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Siamese Manuscript of the Phra Malai Legends, ca 1840-1860

Buddhist manuscripts from Thailand were often lavishly illustrated with exquisite paintings of Buddhist tales and cosmology, and were traditionally used as preaching books. It is illustrated with religious paintings on 4 double-page full pictures, and 11 pairs of pictures at the sides on double pages. The first four pages have a large spectacular painting of the Buddha preaching in heaven. This shows the Buddha on his visit of three months to the Tavatimsa heaven of Buddhist legend. There he preached to the god Indra on his right, and his mother Mayadevi in white on his left. Indra, shown in green, is the supreme god and ruler of the thirty-three gods in Tavatimsa Heaven. According to Buddhist legend, Mayadevi in a previous incarnation was Pusati, the favorite consort of Indra. He requested her to be reborn as a human princess, eventually to become the wife of King Sanjaya of Sivi and the mother of the future Prince Siddhartha (aka Vessantara in Thailand), who became the Gautama Buddha. Mayadevi died soon after the Buddha's birth and returned to heaven. A multitude of bare-breasted maidens below, handmaidens to Mayadevi and the deities in heaven, pay respectful attention to the Buddha, their hands clasped together in the traditional sign of prayer and respect shown for superiors. Other deities, shown with halos and white skin, attend in the background at upper left. Other paintings depict various deities in heaven including Indra, sinners in hell, and pictures of the legendary Phra Malai, a monk who traveled to heaven and hell by the powers he achieved through meditations and great merit. The Phrai Malai story with such illustrations was widely used as a preaching text on good morals and behavior at funerals and weddings, and was very popular in Thailand in the 19th C.6 The script is Kham from Central Siam, derived from the ancient Khmer script, and used only by monks in monasteries in central Thailand, but modern Thai people cannot read it. The language is mainly Siamese with a few introductory lines in Pali. This manuscript was estimated by the British Library to date from the mid-19th C.7 No date is recorded, as usual at this time for such khoi manuscripts.8 .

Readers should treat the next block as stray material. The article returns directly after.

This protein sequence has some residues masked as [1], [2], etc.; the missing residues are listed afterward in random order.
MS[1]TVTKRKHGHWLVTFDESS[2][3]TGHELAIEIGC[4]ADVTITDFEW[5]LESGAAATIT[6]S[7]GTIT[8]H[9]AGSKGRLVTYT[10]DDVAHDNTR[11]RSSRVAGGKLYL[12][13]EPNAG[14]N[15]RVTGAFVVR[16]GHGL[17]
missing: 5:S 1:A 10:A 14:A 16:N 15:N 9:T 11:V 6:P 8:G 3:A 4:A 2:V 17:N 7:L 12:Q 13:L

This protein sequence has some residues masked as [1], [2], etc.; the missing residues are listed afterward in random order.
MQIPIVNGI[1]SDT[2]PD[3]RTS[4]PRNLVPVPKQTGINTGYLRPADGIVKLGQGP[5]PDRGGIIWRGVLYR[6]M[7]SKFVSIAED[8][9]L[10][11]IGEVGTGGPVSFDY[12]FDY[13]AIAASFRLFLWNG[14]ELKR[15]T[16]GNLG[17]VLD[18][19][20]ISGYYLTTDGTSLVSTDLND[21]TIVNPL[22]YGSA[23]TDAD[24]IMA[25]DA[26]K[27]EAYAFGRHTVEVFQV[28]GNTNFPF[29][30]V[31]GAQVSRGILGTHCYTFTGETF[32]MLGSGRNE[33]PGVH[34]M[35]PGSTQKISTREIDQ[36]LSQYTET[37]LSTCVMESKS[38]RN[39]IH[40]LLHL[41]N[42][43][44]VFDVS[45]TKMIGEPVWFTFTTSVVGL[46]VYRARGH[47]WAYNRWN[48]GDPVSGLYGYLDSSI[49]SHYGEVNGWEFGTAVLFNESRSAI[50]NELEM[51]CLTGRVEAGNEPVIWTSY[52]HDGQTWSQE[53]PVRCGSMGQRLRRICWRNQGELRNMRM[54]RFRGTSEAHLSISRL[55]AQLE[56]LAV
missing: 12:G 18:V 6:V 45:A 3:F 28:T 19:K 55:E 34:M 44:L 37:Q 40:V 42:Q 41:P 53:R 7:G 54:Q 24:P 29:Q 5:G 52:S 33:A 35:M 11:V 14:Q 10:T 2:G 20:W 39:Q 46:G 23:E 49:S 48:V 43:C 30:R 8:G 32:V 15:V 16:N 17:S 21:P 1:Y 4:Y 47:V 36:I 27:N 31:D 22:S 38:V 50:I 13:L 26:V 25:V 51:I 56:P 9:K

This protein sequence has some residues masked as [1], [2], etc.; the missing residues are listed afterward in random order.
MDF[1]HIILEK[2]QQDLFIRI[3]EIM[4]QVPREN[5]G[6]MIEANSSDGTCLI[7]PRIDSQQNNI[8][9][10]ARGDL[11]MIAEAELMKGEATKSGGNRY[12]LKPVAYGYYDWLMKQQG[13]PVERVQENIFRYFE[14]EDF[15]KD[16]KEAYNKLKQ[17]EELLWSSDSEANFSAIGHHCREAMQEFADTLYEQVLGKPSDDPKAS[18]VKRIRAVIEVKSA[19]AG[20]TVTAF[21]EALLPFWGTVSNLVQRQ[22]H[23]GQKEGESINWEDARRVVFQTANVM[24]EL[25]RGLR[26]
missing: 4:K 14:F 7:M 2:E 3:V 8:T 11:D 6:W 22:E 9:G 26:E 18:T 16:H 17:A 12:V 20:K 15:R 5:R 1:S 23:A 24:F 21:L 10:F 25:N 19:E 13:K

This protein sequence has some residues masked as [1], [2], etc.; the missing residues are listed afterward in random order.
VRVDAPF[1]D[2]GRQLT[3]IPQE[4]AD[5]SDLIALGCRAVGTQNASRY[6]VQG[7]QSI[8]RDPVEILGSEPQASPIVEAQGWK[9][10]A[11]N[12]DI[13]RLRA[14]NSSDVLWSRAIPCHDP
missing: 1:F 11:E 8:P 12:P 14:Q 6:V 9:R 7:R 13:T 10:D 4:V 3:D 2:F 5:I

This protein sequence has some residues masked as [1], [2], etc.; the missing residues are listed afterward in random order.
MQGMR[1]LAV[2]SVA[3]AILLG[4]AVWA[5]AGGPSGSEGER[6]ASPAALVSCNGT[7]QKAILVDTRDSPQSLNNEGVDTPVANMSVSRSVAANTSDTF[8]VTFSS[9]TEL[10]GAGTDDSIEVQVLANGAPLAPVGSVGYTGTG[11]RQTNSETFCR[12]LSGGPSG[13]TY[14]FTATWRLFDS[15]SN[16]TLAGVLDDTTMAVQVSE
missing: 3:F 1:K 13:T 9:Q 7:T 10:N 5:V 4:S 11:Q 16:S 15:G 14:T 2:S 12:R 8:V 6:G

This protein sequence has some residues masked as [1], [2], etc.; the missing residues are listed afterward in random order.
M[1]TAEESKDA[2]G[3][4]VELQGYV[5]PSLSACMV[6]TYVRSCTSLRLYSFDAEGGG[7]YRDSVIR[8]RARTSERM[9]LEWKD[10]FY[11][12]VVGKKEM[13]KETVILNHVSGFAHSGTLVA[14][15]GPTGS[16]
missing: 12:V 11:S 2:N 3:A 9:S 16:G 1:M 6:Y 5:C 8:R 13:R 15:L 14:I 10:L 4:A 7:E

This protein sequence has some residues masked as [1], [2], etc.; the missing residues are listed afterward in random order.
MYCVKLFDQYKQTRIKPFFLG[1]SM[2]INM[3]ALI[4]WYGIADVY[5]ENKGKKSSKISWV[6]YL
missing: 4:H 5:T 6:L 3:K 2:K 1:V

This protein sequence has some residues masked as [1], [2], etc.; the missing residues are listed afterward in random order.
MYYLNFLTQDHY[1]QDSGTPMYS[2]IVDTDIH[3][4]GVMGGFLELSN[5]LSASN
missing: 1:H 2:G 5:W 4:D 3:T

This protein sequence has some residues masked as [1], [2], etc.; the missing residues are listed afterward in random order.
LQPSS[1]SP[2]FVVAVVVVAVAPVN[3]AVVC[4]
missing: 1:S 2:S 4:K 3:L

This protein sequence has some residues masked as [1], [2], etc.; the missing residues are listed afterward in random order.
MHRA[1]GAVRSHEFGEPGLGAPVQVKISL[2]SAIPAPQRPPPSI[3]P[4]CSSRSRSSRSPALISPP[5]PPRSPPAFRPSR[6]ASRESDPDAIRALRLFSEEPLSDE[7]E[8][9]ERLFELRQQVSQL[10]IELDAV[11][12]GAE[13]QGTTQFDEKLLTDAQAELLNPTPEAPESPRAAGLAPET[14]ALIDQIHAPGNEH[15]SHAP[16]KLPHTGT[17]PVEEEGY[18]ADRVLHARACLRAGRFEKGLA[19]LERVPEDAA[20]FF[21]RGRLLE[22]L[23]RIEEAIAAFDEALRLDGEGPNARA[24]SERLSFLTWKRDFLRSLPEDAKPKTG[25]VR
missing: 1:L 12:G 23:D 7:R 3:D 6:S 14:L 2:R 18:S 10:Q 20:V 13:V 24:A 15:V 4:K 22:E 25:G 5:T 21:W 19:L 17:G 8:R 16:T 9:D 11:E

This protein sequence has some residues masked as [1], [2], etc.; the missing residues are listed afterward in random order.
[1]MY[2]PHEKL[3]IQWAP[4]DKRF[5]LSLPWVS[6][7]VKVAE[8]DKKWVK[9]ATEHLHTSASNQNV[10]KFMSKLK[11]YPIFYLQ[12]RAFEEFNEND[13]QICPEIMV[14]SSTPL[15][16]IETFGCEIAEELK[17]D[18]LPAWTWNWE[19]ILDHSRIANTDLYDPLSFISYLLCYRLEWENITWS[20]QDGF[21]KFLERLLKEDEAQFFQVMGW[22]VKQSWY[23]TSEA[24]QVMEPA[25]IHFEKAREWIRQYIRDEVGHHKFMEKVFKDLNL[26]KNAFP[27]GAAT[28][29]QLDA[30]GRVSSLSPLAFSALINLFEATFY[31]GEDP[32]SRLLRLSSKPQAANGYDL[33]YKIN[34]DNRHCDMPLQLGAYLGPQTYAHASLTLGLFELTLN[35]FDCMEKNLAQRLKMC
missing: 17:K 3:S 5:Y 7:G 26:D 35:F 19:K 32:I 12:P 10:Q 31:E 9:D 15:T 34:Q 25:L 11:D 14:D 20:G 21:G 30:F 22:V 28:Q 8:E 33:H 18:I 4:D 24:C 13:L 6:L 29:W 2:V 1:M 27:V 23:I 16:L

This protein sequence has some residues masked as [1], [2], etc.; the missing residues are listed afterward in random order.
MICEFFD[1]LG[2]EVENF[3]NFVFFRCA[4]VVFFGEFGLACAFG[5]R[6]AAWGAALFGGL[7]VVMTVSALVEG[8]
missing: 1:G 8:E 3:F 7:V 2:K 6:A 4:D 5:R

Ref 6 see H. Ginsburg, Thai Art and Culture - Historic Manuscripts from Western Collections, 2000, p.92-111

Ref 7 Personal correspondence with Henry Ginsburg, Curator of Thai and Cambodian Collections at the British Library, London, 6 April 2002. After examining photos that J. Kuiper sent him, Dr. Ginsburg responded: "I would suggest that the manuscript is from central Thailand, and dates from about the middle of the nineteenth century. The quality of the painting is far above the ordinary standard for a Phra Malai manuscript."

Ref 8 This is called a Khoi manuscript, since the paper is made from the khoi (mulberry) plant. The pages are 28" L , 6" W with 51 double pages folded in accordion style, written on both sides.

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